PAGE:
Thursday, January 24, 2008

More Correspondence

Going back through my emails with Andy, I realize there's still a lot that might be of interest to include here. Hopefully the parts I choose to copy/paste don't appear to disjoint.


Andy was confused about the role of JRDF in Mulgara, as well he might be. He was trying to work with a minimal set of classes, yet he kept needing JRDF even when he wasn't using the JRDF interfaces.

You can think of JRDF as having 2 faces. First, it provides definitions for classes that represent RDF nodes - URIResource, Literal, BlankNode. Second, there's an interface for inserting and querying for RDF statements. Initially, someone decided to use JRDF as the definition for nodes (I think it was Andrew, and I think he chose to use it since he'd already written this code while he was at home, and it made sense for him to reuse it). Some time later, Andrew decided that the interfaces for manipulating and querying for statements should also be implemented, since we were already using the JRDF code. (Now this is in my blog, I'm sure Andrew will clarify this point!)

So internally, yes we use JRDF. It's mostly for the interfaces and abstract classes associated with URIResource, Literal, and BlankNode. There are also interfaces for SubjectNode, PredicateNode, and ObjectNode which are used when putting triples in and out of Mulgara. At the lower levels, Mulgara is 100% symmetric around all 4 nodes (it used to be 3 nodes, but as most people should know now, we moved it up to 4). However, when the data gets pushed through these interfaces, this imposes certain type restrictions. This is why Mulgara won't let you use a literal as a subject, or a blank node as a predicate.

For this reason, you'll need the JRDF classes, even if you never use the JRDF interfaces. Yes, I know it's annoying. One of the many reasons I want to reimplement a lot of Mulgara (another big reason is that I want to use a less restrictive licence - specifically Apache).

Blank Nodes

Blank nodes can have any label an implementor chooses to use, so long as it meets certain criteria. In Mulgara, they are shown as an underscore, colon, and then a number. Andy was trying to figure out the significance of the numbers shown here, and how they get allocated.

These numbers are actually the raw graph node identifiers (a 64 bit long), or gNodes. All gNodes are allocated from the Node Pool, which is just a Free List.

... describing free lists..... Oh boy.....

To start with, any new requests for gNodes just come from an incrementing long. However, if you ever delete all the statements that use a gNode, then that gNode will be "released", meaning that it's added to the FreeList. So now, whenever you ask for a new gNode, the FreeList will try to give you any released gNodes first before it returns the incremented internal long value.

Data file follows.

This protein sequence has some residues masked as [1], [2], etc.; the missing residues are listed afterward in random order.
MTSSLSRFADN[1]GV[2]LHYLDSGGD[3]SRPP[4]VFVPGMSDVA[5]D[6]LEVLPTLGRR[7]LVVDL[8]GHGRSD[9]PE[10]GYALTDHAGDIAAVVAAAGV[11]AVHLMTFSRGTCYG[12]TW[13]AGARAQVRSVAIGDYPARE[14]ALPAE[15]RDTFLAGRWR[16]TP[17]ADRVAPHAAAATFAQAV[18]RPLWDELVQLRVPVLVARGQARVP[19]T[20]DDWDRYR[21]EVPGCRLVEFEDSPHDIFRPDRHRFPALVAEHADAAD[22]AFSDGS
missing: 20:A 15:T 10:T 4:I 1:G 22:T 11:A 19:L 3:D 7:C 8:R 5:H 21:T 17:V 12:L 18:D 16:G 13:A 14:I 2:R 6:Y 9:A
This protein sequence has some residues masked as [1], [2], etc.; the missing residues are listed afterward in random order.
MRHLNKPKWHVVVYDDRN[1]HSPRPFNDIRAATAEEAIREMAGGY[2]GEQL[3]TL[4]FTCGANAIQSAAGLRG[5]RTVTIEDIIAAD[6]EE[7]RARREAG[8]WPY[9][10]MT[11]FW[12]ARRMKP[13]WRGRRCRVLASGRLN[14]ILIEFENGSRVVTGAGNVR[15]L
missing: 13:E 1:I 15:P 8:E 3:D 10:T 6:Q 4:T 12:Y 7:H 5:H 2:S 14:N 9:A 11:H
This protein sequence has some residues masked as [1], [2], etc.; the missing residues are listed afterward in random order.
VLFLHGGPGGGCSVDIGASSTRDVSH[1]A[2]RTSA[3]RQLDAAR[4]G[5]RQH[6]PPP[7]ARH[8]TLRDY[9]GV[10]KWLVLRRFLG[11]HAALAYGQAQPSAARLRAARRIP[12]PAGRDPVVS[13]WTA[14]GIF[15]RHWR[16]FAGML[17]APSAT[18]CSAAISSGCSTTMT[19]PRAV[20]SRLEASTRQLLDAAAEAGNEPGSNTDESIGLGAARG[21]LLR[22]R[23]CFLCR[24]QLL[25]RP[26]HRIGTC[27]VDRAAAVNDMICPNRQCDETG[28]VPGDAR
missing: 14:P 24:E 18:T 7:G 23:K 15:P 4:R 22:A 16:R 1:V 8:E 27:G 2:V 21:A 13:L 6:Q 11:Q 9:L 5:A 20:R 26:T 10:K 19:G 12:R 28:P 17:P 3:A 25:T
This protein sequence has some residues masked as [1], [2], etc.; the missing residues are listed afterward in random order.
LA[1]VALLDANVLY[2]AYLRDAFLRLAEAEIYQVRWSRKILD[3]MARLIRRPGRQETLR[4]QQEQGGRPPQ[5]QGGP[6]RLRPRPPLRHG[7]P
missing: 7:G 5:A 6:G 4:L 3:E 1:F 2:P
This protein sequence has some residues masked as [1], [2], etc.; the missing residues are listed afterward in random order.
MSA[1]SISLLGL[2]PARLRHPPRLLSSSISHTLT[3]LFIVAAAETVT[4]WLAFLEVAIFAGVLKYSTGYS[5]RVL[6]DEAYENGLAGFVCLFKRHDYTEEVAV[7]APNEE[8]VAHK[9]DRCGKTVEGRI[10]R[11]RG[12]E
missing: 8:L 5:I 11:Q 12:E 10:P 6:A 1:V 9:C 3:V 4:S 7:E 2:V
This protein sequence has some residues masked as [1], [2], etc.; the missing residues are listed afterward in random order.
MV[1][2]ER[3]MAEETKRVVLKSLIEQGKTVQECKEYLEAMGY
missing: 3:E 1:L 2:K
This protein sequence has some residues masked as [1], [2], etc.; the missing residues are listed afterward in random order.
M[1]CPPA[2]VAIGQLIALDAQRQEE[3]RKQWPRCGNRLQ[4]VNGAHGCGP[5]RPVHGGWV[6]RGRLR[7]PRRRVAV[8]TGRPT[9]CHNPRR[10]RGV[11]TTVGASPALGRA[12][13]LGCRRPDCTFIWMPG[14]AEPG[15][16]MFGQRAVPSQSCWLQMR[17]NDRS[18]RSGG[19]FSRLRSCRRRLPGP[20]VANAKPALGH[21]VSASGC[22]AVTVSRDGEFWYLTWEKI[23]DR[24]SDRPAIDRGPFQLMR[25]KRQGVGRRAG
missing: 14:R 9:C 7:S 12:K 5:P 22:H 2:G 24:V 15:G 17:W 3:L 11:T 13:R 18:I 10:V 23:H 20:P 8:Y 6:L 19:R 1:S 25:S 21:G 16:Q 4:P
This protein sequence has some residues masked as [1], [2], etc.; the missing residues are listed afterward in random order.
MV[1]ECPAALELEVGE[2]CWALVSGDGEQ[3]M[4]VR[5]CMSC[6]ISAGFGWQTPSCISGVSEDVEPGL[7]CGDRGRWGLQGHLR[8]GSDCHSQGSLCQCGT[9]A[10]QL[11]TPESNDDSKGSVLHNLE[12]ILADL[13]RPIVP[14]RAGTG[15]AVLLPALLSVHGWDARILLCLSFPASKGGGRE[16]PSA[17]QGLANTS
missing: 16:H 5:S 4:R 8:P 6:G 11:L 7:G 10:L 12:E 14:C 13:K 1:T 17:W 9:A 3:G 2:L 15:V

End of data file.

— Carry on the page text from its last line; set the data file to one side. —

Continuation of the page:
However, that's a vast simplification. If you released a gNode in the current transaction, then these will be given back to you first (until exhausted). Next, it will try to give you any nodes released in old transactions that are not part of a currently "open" result set. Once all open resources that refer to a set of gNodes have been closed, then the FreeList is able to hand them out. Finally, it uses the incrementing long.

All of this reflects the 32 bit thinking that the system started with. There is little need to re-use gNode values when you have a 64 bit system (if you allocate a gNode every millisecond, then it will take you half a billion years to use them all up, so I think we're safe). We need to update it, but unfortunately, there are arrays which are indexed by the gNode ID, meaning we can't just increment the long all the time. With the 32 bit approach this was OK, since the ID values were packed from the bottom. But if we move to an incrementing number for gNodes (simplifying things greatly - and speeding them up) then we will need a new on-disk structure for this array.

OK, this isn't describing Mulgara now. It's really my recent musings on making it all faster.

The Server

Andy was waiting for the server to start up, and his TQL client appeared to be getting confused with the intermediate startup state. There wasn't a lot said here, but I want to reiterate it anyway.

IMHO The server is WAY too heavy. I'm all for the services provided... but I think they need to be provided in an external framework, and let the database be a module that gets loaded by that framework. The fact that it starts so many services really bothers me. I'd fix this, if I had time.

Mind you, I'm being a bit harsh when I say "fix". It works. It's just I believe it needs to be made of smaller parts, which are either independent, or build on one another. The current server is monolithic.

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